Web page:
Deborah Cadbury‘s “Lost King of France” about the Dauphin combines my passion for historical mysteries, cold cases, and forensics. My interest was peaked after watching the movie “the Scarlet Pimpernel” with Anthony Andrews and Jane Seymour. I had read the book by Baroness Emmuska Orczy but found it tedious and much less amusing than the movie.
My attraction to “the Scarlet Pimpernel” is easily explained by Andrews’ character as a master in disguise. I was less enchanted, of course, by the silly scenes involving Marguerite. However, Andrews’ nostril flaring close-ups make up for those. Back to the book…
There have been as many people who claimed to be the Dauphin as there have been people claiming to be Anastasia Romanov. Both, at last, have been positively identified by DNA. But before we had those DNA test results, we had to contend with more than 45 men claiming to be the long lost King. We had to watch how they acquired a following, threw lavish parties, and addressed themselves as King. Painful as it was for the world to watch this, it was nothing compared to how cruel this was to his sister, Marie-Therese.
As if her life was not hard enough; the only reason for her release from the Tower was to exchange her for French prisoners held in Austria. Following the self-serving advice from her uncle, she entered into a loveless marriage that was doomed from the start. After her release from the Tower, she went through agony every time a new Dauphin showed up. Yet another man claiming to be her long lost brother, who miraculously escaped from the Tower. Another claiming his rightful place in her heart, in her life, as Head of the Family, and, of course, his share of her wealth.
She went through immense troubles to explore whether they possibly could be Louis-Charles. She sent trusted servants of her father to seek out these men. She armed them with lists of questions to which only her brother would know the answers. More than once, these servants were stymied by the current regime, and the lists intercepted, as the current regime had no use for another King or a true contester for the Throne.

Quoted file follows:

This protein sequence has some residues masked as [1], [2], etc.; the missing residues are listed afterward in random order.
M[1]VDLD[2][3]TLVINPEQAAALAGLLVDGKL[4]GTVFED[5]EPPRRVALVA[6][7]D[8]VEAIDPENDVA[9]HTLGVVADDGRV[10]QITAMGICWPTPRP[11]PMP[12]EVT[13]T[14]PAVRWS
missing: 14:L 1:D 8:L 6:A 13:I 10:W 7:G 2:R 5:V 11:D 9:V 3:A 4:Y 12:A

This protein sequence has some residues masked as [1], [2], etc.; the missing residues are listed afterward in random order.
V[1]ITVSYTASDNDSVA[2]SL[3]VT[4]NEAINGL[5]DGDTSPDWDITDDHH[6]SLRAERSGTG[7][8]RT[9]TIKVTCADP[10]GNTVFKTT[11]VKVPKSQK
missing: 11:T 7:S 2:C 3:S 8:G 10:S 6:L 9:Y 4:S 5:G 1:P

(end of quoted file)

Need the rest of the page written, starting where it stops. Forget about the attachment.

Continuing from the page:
The heart of this cold case, the unsolved homicide, which included the missing body of Louis-Charles, finally reached a stage where questions could be answered by evolving forensics and the determination of men of trust who had no ulterior motive but to seek the truth. Men without pretenses, without false or hidden agenda’s, men who just wanted the plain truth. All the answers in this historical mystery come straight from the heart, from Louis-Charles’ heart.
After the orphan in the Tower, whose arrival there was documented, died, an extensive and meticulous autopsy was carried out on his badly neglected and abused body. During the autopsy, Dr Phillippe-Jean Pellatan gave in to his urge to steal the boy’s heart. Pellatan was not an ardent royalist, but it was tradition that the hearts of all Kings were embalmed and placed in the crypt in Saint-Denis. Possibly sensing that the little boy truly was the rightful King and deserved to be treated with dignity, Palletan smuggled the heart out of the Tower and placed in an urn filled with distilled wine alcohol as preservative. The heart’s journey is as heartbreaking as the condition of the little boy’s body during the autopsy. Cadbury describes it with an agony that makes you want to jump back into history to help get answers in this historical mystery.
The last people involved in the search for answers are scientists assisted by Pelletan’s son. After tests involving an arm from a man claiming to be Louis-Charles and hair from the Habsburg family, dead and alive, the truth finally came out. The stolen heart had the same unique trace of mitochondrial DNA as the entire maternal line of the Habsburg Family. The heart of the Dauphin now rests in the crypt at Saint-Denis surrounded by his family members.
Cadbury wrote a brilliantly moving book. No child should ever have to face the fate of the Dauphin as retaliation for what his parents represented.
Last, despite my earlier remarks about silly scenes and nostrils, it must be noted that I do have the DVD of “the Scarlet Pimpernel” in my collection. So, to end on a more favorable note, I end with the words Andrews pronounces so deliciously throughout the movie … ”Sink me!”
Note: this is a rewrite from the original post dated Nov 30, 2009. Typos and links have been corrected/adjusted.